During dry season at Padang Galak area, Sanur, over 1,200 kites each representing the Banjar community, gather and ready to compete. In Bali, kite is a serious business. Forget about the small polygonal kite with thin tails trailing on its back as we see it back in our childhood. In Bali, size does matter. The tradition of kite making and competition can be stretched back to the vintage era , and used as a sacred ritual to Hindu deities, wishing for an abundance harvest of crops.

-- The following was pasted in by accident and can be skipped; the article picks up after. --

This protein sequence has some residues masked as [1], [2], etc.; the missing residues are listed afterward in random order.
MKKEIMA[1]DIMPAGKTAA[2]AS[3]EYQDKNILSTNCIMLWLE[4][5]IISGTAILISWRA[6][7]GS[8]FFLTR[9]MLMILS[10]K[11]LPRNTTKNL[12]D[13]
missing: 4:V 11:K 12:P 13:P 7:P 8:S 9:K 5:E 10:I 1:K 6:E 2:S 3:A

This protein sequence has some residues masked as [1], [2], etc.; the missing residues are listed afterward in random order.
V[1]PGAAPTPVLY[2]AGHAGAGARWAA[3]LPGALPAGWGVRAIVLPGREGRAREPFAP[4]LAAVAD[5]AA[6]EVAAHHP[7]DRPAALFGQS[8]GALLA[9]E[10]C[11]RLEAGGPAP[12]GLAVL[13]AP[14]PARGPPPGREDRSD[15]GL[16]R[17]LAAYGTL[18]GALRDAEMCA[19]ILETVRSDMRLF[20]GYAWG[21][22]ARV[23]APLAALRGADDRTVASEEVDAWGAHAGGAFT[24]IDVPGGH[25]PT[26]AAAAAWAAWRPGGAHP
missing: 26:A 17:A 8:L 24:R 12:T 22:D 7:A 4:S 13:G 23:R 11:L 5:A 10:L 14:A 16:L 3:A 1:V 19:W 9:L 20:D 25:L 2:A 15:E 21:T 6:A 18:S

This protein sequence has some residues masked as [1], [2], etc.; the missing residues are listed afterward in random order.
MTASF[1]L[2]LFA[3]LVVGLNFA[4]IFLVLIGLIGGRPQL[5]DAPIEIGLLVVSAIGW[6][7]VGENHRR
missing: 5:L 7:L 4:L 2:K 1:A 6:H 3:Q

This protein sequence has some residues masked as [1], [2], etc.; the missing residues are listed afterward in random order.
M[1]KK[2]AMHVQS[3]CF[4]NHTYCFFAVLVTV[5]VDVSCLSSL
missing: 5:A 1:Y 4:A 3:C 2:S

There are three main form of Balinese traditional kites, namely Bebean (fish-shaped), Janggan (bird-shaped) and Pecukan (leaf-shaped), all come in enormous size from 8 to 10 meters and take at least the strength of 20 male to make it airborne succesfully. It is fun, energetic, and captivating as it is usually followed by wild chanting and gamelan orchestra from each competing Banjar, heartfully supporting their side.